It’s a mortifying experience to have to admit to the members of the band Goose, in the interests of full disclosure, that you have not yet seen them live. That’s because Goose is, by most accounts, the most talked about jam band in the country right now. How can one truly understand a jam band if they haven’t been in that crowd, riding an improvisational wave of sound to some unknown peak that will never be replicated in exactly the same way? Sure, you can dig through concert clips on YouTube. Or pore over the high-quality live recordings that Goose upload to Bandcamp and Nugs, often releasing full shows just days after they happen. But, c’mon — that’s no substitute for the real thing.
Luckily, Goose is maybe the one jam band out there where this shortcoming can be at least somewhat tolerated. As much as the Connecticut five-piece are a top-notch live act with an ever-growing draw — they just played their first arena show in their home state and have sold-out gigs at major venues like Colorado’s Red Rocks and New York City’s Radio City Music Hall on the horizon — Goose love the recording studio as much as the stage. Their new album, Dripfield, out June 24, is their third and most assured play at establishing themselves as a compelling studio act.
“There’s always been two sides,” says Rick Mitarotonda, Goose’s lead guitarist and principal singer-songwriter. “When I think back to the beginning of the band, I think about two things: I think about us tracking [2016’s] Moon Cabin and finding out how we play together in the studio — that’s where we really started to establish that language together. And then there’s the other side where we were playing bar gigs. That’s where we got our legs. You really feel people’s energy when they’re right in front of you.”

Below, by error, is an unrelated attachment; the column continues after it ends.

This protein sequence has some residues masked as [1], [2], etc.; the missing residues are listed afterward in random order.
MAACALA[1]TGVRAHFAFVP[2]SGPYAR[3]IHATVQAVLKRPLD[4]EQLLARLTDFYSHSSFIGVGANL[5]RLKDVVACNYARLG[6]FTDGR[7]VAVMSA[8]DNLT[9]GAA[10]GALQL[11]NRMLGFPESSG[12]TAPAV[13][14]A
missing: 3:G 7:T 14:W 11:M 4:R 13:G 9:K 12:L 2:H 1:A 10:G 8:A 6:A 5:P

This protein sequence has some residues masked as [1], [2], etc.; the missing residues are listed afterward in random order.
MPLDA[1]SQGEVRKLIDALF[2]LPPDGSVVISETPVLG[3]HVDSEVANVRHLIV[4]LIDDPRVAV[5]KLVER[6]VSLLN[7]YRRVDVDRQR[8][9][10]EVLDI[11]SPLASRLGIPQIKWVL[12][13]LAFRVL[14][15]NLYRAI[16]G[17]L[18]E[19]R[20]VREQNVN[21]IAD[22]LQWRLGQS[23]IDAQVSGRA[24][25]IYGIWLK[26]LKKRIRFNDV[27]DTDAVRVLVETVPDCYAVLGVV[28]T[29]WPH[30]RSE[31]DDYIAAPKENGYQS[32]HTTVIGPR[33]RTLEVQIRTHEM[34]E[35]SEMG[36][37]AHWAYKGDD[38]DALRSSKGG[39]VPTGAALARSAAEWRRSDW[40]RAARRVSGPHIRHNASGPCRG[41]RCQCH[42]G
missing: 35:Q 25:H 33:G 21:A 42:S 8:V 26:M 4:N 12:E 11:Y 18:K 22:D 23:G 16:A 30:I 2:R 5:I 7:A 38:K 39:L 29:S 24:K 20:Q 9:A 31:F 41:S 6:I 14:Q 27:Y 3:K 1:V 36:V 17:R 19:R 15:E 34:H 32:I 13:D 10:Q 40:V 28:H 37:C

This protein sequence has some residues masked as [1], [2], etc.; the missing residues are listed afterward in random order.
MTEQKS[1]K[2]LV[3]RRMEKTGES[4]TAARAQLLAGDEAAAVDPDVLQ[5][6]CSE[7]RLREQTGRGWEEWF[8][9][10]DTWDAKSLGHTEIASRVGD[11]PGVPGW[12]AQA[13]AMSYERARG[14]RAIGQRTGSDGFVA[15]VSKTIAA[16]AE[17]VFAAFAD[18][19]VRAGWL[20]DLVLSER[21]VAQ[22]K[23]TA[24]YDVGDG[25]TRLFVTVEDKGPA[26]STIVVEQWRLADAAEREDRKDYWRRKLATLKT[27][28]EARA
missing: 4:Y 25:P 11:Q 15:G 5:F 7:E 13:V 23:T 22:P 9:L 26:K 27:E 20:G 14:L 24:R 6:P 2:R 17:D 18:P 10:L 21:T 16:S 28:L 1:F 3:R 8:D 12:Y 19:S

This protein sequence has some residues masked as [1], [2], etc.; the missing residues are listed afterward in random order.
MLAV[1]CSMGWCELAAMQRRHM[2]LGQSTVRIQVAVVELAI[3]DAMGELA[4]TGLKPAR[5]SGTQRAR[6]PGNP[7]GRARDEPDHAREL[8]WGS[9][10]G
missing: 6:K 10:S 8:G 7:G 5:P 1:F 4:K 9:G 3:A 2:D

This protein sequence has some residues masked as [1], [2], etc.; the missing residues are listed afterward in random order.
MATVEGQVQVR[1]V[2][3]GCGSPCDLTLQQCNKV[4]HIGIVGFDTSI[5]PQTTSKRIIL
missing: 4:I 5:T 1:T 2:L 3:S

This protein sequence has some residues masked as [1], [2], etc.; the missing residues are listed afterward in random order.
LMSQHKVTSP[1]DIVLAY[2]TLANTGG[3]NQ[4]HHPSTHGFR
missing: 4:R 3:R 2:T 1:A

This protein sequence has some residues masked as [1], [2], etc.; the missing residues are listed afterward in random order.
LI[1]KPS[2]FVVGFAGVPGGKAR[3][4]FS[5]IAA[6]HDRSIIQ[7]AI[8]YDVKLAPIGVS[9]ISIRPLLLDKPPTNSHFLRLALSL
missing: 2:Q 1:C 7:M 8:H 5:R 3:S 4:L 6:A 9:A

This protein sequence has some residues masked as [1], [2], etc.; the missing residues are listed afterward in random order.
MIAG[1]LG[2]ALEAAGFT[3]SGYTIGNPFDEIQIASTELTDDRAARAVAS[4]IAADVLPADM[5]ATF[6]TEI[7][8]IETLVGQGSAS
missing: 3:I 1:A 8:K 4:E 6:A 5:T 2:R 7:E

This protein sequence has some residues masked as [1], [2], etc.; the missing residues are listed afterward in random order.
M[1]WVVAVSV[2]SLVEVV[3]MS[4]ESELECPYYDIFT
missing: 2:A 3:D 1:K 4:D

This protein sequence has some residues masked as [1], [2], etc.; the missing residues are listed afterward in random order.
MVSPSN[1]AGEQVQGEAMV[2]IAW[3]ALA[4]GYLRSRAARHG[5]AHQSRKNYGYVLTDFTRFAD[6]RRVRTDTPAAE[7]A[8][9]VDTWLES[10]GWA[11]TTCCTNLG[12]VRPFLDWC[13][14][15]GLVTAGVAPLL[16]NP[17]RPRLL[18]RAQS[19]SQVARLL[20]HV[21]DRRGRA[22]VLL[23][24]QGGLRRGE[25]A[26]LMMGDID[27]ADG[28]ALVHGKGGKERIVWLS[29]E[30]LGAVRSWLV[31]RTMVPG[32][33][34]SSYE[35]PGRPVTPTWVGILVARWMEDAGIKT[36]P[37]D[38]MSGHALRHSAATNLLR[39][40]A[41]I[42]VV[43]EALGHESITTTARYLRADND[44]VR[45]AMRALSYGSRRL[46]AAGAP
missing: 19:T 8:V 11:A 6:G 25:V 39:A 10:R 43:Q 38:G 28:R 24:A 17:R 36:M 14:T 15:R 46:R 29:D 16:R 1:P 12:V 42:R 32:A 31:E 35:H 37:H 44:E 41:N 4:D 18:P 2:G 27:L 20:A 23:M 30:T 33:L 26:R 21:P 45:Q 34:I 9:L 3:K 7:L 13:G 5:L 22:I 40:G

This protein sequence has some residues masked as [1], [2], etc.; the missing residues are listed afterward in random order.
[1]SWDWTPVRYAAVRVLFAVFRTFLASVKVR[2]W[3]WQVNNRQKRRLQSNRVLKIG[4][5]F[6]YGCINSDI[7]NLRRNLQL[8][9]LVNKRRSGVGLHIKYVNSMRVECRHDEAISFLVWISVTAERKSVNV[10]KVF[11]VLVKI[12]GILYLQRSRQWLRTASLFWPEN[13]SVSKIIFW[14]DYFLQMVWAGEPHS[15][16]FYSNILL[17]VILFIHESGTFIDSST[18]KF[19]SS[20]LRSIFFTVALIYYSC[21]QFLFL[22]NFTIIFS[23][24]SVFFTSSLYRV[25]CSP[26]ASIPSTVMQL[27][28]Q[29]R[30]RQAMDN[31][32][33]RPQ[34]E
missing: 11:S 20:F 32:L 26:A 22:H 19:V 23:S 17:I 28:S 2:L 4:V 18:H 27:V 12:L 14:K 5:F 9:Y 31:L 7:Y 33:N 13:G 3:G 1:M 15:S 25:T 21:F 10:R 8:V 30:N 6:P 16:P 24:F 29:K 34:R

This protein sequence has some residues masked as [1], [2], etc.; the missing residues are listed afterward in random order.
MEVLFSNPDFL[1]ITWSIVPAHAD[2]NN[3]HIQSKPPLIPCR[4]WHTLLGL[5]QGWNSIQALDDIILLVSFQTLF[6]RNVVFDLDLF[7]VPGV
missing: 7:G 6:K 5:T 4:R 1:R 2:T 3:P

Drummer Ben Atkind adds, “When you get in the studio, you have the cans on, you’re looking around and hearing everything exactly how you want it — there’s this feeling. It’s a rush and it’s exciting because everyone’s focused on the one thing, the music, that’s all that matters in this moment. It’s not about the crowd and people dancing. And everyone knows that, if we let ourselves get into the right headspace, we can make some magic.”
Carefully crafted studio albums by jam bands obviously aren’t novel, but Goose’s interest speaks to their long-term ambitions and aesthetic concerns. While many of the members grew up going to Phish and Umphrey’s McGee shows, and looked up to improvisational jazz wizards like John Scofield and Pat Metheny, their songwriting feels more indebted to bits of classic rock and contemporary indie rock like Fleet Foxes, Bon Iver, and Vampire Weekend. (The latter are avowed fans, tapping Goose to make a 20-minute-and 21-second version of their Father of the Bride song “2021.”) Atkind — who doesn’t come from a jam background — notes that when he first started playing with the pre-Goose group Vasudo, his homework was watching both Phish’s Bittersweet Motel and the Band’s The Last Waltz. Mitarotonda credits his early love of emo and punk bands with instilling in him an appreciation for well-written songs and memorable hooks.
That mix of influences resonates throughout Dripfield, which was produced by D. James Goodwin, who is well grounded in the indie world. (Mitarotonda particularly admired his work with Bonny Light Horseman, though Goodwin, it should be said, has also produced Bob Weir.) The result is an album where bits of crunchy funk (“Hot Tea,” “Arrow”) and heady noodling (“726”) mingle with windswept indie-folk and country-rock (“The Whales,” “Honeybee”). Most striking is the opening trio — “Borne,” “Hungersite,” and “Dripfield” — where all these styles collide, the guitar solos, harmonies, and sing-along choruses providing both sweet headphone ear candy and the foundation for a perfect live peak.
“Clearly, the live thing is the main event at this point,” Mitarotonda says. “But we love recording and want to keep exploring possibilities there. My hope is that, now, it’ll be a little bit more balanced. We have no intention of changing the fact that we are a live band, but we’d all love to to see the albums become something that they don’t typically become for jam bands.”